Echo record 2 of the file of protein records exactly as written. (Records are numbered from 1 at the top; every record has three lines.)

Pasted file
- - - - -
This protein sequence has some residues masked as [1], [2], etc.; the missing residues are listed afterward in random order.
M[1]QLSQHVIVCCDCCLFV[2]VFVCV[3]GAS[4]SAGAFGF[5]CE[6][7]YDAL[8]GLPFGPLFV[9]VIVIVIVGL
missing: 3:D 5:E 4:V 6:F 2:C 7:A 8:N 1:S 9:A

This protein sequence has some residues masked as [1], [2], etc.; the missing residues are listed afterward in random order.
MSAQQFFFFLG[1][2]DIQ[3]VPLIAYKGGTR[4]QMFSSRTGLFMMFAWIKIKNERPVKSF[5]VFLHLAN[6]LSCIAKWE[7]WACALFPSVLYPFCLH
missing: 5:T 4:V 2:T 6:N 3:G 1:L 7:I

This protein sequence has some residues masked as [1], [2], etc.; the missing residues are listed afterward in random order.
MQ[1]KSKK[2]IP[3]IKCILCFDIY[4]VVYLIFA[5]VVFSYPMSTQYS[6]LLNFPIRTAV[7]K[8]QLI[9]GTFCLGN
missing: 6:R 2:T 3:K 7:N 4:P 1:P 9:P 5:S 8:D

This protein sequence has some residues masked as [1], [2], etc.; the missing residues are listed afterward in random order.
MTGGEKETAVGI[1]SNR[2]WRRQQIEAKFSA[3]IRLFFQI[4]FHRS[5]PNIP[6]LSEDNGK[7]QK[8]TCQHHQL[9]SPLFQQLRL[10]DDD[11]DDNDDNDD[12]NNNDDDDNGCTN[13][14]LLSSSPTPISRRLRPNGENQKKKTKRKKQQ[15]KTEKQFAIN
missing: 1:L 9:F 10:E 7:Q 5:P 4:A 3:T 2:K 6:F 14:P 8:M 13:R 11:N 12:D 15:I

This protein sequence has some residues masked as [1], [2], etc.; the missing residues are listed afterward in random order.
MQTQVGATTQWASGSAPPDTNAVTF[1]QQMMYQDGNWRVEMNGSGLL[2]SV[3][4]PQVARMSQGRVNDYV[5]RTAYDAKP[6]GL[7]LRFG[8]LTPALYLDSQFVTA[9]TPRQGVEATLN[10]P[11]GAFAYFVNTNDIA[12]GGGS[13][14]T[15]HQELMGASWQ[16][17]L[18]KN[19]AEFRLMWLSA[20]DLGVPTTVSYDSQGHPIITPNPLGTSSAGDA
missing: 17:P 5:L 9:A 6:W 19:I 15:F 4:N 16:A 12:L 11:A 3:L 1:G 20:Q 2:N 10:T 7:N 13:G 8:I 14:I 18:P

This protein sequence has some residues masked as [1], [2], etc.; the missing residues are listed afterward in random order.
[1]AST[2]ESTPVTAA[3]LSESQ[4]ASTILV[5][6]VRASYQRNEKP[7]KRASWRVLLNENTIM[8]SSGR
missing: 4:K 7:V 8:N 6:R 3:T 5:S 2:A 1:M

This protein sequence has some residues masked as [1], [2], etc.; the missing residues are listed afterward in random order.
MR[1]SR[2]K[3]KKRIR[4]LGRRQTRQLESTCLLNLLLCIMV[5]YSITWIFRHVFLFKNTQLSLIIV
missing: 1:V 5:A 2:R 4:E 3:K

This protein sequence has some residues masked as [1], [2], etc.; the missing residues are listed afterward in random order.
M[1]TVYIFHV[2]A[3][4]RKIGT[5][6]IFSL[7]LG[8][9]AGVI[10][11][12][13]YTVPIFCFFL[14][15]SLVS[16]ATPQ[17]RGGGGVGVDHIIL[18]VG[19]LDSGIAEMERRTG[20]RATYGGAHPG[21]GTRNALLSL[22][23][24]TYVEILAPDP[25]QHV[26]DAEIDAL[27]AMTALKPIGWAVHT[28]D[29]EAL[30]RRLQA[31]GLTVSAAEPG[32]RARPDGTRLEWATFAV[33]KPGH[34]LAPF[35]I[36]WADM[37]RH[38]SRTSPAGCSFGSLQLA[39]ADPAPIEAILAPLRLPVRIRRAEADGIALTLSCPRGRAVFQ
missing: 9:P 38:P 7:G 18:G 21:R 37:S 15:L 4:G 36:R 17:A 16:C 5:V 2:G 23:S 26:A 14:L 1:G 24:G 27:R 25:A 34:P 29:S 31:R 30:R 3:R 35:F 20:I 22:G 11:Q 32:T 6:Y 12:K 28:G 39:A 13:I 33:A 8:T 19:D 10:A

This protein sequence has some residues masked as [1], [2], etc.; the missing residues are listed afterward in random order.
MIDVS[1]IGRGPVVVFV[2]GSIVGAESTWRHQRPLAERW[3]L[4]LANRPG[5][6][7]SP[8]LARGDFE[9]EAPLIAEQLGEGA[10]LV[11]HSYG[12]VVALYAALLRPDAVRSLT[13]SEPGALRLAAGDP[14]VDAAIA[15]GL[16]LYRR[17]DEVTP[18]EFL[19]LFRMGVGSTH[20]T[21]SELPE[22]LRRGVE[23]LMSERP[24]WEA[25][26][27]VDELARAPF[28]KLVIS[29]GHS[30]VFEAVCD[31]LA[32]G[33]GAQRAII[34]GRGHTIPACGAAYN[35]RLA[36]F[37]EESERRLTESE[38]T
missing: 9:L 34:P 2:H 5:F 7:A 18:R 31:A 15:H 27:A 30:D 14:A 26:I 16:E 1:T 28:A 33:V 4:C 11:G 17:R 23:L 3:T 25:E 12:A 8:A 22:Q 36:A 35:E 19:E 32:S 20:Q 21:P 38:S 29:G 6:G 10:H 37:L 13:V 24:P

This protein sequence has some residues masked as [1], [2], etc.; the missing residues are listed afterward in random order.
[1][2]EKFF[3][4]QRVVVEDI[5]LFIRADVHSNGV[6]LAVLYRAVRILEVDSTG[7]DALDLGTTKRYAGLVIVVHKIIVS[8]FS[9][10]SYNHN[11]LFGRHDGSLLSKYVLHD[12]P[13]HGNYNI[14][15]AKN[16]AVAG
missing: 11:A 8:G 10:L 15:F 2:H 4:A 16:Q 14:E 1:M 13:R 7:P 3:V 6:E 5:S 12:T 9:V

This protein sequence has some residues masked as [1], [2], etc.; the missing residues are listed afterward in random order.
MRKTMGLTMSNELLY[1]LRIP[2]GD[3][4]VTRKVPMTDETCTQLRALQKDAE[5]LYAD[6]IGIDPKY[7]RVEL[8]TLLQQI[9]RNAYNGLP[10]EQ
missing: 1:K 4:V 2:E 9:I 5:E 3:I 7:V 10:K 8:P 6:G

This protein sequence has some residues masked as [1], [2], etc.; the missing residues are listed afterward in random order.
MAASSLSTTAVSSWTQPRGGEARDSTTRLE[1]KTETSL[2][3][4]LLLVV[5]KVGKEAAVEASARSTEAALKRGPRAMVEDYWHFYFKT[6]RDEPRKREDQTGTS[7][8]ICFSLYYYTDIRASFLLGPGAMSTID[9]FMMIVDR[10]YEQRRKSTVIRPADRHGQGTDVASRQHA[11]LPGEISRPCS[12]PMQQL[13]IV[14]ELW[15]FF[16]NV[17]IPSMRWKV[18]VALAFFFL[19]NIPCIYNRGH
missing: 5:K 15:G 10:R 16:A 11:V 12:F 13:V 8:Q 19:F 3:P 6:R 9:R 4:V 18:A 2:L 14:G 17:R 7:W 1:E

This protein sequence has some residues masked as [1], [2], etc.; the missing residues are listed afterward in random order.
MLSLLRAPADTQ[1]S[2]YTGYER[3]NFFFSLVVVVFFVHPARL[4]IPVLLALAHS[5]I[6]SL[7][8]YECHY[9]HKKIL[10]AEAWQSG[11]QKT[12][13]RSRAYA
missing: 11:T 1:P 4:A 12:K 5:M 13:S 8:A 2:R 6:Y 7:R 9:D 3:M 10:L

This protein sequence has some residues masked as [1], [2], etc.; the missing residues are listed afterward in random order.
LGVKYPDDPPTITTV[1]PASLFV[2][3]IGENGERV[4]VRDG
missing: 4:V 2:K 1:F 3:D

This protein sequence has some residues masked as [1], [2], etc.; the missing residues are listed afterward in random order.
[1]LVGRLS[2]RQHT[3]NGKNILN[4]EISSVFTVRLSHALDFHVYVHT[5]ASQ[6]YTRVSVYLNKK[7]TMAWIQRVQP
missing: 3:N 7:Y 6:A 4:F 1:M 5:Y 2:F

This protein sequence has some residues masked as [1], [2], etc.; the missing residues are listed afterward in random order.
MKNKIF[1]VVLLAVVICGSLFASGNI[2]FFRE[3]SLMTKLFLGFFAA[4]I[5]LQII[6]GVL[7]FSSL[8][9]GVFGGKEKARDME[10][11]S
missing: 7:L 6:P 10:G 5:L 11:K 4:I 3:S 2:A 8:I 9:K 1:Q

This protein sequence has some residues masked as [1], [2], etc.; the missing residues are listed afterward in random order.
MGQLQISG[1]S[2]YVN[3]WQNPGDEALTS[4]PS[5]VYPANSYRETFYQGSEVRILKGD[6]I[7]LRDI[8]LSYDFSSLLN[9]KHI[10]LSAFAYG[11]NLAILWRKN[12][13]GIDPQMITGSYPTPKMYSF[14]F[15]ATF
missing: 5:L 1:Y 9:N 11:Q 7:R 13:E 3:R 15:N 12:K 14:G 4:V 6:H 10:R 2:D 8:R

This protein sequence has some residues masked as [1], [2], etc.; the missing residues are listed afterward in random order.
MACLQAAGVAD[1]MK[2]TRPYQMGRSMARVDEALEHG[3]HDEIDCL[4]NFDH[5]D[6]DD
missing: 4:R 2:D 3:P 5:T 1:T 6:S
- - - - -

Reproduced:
This protein sequence has some residues masked as [1], [2], etc.; the missing residues are listed afterward in random order.
MSAQQFFFFLG[1][2]DIQ[3]VPLIAYKGGTR[4]QMFSSRTGLFMMFAWIKIKNERPVKSF[5]VFLHLAN[6]LSCIAKWE[7]WACALFPSVLYPFCLH
missing: 5:T 4:V 2:T 6:N 3:G 1:L 7:I